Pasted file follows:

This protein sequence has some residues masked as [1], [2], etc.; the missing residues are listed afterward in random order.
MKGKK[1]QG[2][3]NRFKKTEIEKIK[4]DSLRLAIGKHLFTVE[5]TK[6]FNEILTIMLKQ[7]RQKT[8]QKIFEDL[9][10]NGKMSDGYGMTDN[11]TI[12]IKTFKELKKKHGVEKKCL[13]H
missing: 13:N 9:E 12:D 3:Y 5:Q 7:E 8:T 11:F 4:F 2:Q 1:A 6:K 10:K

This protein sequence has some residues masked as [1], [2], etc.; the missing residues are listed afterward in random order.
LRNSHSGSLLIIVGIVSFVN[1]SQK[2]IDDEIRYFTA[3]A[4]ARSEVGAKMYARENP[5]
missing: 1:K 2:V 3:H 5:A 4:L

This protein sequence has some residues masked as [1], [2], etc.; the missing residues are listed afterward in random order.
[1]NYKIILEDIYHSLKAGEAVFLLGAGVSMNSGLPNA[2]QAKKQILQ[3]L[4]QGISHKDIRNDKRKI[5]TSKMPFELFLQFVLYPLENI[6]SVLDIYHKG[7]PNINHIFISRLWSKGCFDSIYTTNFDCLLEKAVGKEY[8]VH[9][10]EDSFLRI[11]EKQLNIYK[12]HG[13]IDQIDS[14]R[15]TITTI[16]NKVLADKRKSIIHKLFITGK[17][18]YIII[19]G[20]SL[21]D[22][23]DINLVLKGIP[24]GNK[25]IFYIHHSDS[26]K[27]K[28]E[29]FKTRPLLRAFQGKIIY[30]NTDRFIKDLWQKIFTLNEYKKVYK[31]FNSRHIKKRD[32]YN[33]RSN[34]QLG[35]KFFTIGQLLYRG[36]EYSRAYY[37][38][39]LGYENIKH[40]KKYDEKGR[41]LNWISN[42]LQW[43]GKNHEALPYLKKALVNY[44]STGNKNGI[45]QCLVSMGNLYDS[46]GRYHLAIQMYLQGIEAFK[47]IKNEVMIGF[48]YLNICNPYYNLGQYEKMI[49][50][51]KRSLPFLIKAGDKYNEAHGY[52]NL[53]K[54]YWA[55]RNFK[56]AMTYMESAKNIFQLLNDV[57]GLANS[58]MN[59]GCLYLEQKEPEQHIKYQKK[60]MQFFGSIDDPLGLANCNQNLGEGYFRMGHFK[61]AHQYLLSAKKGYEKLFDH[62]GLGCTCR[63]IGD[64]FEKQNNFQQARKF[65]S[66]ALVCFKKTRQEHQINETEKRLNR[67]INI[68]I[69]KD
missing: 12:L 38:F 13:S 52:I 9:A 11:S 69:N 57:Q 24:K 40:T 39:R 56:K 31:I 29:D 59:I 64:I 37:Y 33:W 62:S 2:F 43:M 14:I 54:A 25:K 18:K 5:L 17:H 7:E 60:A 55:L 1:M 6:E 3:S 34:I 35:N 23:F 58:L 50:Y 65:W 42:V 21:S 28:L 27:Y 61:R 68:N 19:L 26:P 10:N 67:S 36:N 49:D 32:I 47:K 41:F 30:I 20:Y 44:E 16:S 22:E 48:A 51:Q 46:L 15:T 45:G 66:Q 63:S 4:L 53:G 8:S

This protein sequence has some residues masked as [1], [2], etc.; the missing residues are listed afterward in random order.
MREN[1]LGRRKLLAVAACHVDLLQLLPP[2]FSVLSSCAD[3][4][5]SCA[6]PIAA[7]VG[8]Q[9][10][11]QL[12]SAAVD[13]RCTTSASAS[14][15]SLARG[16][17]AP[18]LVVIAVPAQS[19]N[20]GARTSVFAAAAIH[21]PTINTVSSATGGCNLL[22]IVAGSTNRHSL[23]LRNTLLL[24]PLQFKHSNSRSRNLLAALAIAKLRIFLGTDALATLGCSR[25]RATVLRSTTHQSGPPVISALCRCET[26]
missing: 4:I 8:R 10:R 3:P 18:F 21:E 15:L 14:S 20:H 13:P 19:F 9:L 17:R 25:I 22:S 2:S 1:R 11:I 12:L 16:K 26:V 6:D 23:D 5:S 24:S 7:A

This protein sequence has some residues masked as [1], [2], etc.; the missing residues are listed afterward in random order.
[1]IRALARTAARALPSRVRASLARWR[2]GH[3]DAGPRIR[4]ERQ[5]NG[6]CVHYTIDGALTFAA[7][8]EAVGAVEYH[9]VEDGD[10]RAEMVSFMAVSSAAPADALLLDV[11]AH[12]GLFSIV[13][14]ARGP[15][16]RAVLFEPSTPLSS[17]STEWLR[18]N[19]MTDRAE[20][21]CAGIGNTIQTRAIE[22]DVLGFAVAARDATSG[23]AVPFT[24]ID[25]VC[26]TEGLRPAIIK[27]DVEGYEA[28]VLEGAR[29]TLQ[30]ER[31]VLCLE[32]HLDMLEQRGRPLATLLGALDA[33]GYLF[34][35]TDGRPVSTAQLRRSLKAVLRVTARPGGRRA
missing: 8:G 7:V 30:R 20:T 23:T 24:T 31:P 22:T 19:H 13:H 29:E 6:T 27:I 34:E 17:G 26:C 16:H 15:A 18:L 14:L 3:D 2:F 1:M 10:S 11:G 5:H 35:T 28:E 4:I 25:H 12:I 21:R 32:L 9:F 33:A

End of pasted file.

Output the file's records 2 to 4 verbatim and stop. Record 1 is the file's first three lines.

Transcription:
This protein sequence has some residues masked as [1], [2], etc.; the missing residues are listed afterward in random order.
LRNSHSGSLLIIVGIVSFVN[1]SQK[2]IDDEIRYFTA[3]A[4]ARSEVGAKMYARENP[5]
missing: 1:K 2:V 3:H 5:A 4:L

This protein sequence has some residues masked as [1], [2], etc.; the missing residues are listed afterward in random order.
[1]NYKIILEDIYHSLKAGEAVFLLGAGVSMNSGLPNA[2]QAKKQILQ[3]L[4]QGISHKDIRNDKRKI[5]TSKMPFELFLQFVLYPLENI[6]SVLDIYHKG[7]PNINHIFISRLWSKGCFDSIYTTNFDCLLEKAVGKEY[8]VH[9][10]EDSFLRI[11]EKQLNIYK[12]HG[13]IDQIDS[14]R[15]TITTI[16]NKVLADKRKSIIHKLFITGK[17][18]YIII[19]G[20]SL[21]D[22][23]DINLVLKGIP[24]GNK[25]IFYIHHSDS[26]K[27]K[28]E[29]FKTRPLLRAFQGKIIY[30]NTDRFIKDLWQKIFTLNEYKKVYK[31]FNSRHIKKRD[32]YN[33]RSN[34]QLG[35]KFFTIGQLLYRG[36]EYSRAYY[37][38][39]LGYENIKH[40]KKYDEKGR[41]LNWISN[42]LQW[43]GKNHEALPYLKKALVNY[44]STGNKNGI[45]QCLVSMGNLYDS[46]GRYHLAIQMYLQGIEAFK[47]IKNEVMIGF[48]YLNICNPYYNLGQYEKMI[49][50][51]KRSLPFLIKAGDKYNEAHGY[52]NL[53]K[54]YWA[55]RNFK[56]AMTYMESAKNIFQLLNDV[57]GLANS[58]MN[59]GCLYLEQKEPEQHIKYQKK[60]MQFFGSIDDPLGLANCNQNLGEGYFRMGHFK[61]AHQYLLSAKKGYEKLFDH[62]GLGCTCR[63]IGD[64]FEKQNNFQQARKF[65]S[66]ALVCFKKTRQEHQINETEKRLNR[67]INI[68]I[69]KD
missing: 12:L 38:F 13:S 52:I 9:A 11:S 69:N 57:Q 24:K 40:T 39:R 56:K 31:I 29:D 59:I 64:I 37:Y 33:W 62:S 2:F 43:M 14:I 54:A 25:K 18:K 5:L 17:H 7:E 60:A 55:L 1:M 6:E 3:S 34:I 35:N 23:F 58:L 50:Y 65:W 42:V 21:S 28:L 27:Y 61:R 68:N 19:L 26:P 10:N 67:S 36:N 49:D 32:I 47:K 41:F 30:I 20:Y 44:E 16:S 22:E 48:A 51:Q 46:L 15:T 45:G 66:Q 63:S 4:L 53:G 8:S

This protein sequence has some residues masked as [1], [2], etc.; the missing residues are listed afterward in random order.
MREN[1]LGRRKLLAVAACHVDLLQLLPP[2]FSVLSSCAD[3][4][5]SCA[6]PIAA[7]VG[8]Q[9][10][11]QL[12]SAAVD[13]RCTTSASAS[14][15]SLARG[16][17]AP[18]LVVIAVPAQS[19]N[20]GARTSVFAAAAIH[21]PTINTVSSATGGCNLL[22]IVAGSTNRHSL[23]LRNTLLL[24]PLQFKHSNSRSRNLLAALAIAKLRIFLGTDALATLGCSR[25]RATVLRSTTHQSGPPVISALCRCET[26]
missing: 4:I 8:R 10:R 3:P 18:F 21:E 15:L 14:S 20:H 13:P 19:F 9:L 17:R 25:I 22:S 2:S 1:R 11:I 12:L 16:K 26:V 6:D 23:D 5:S 24:S 7:A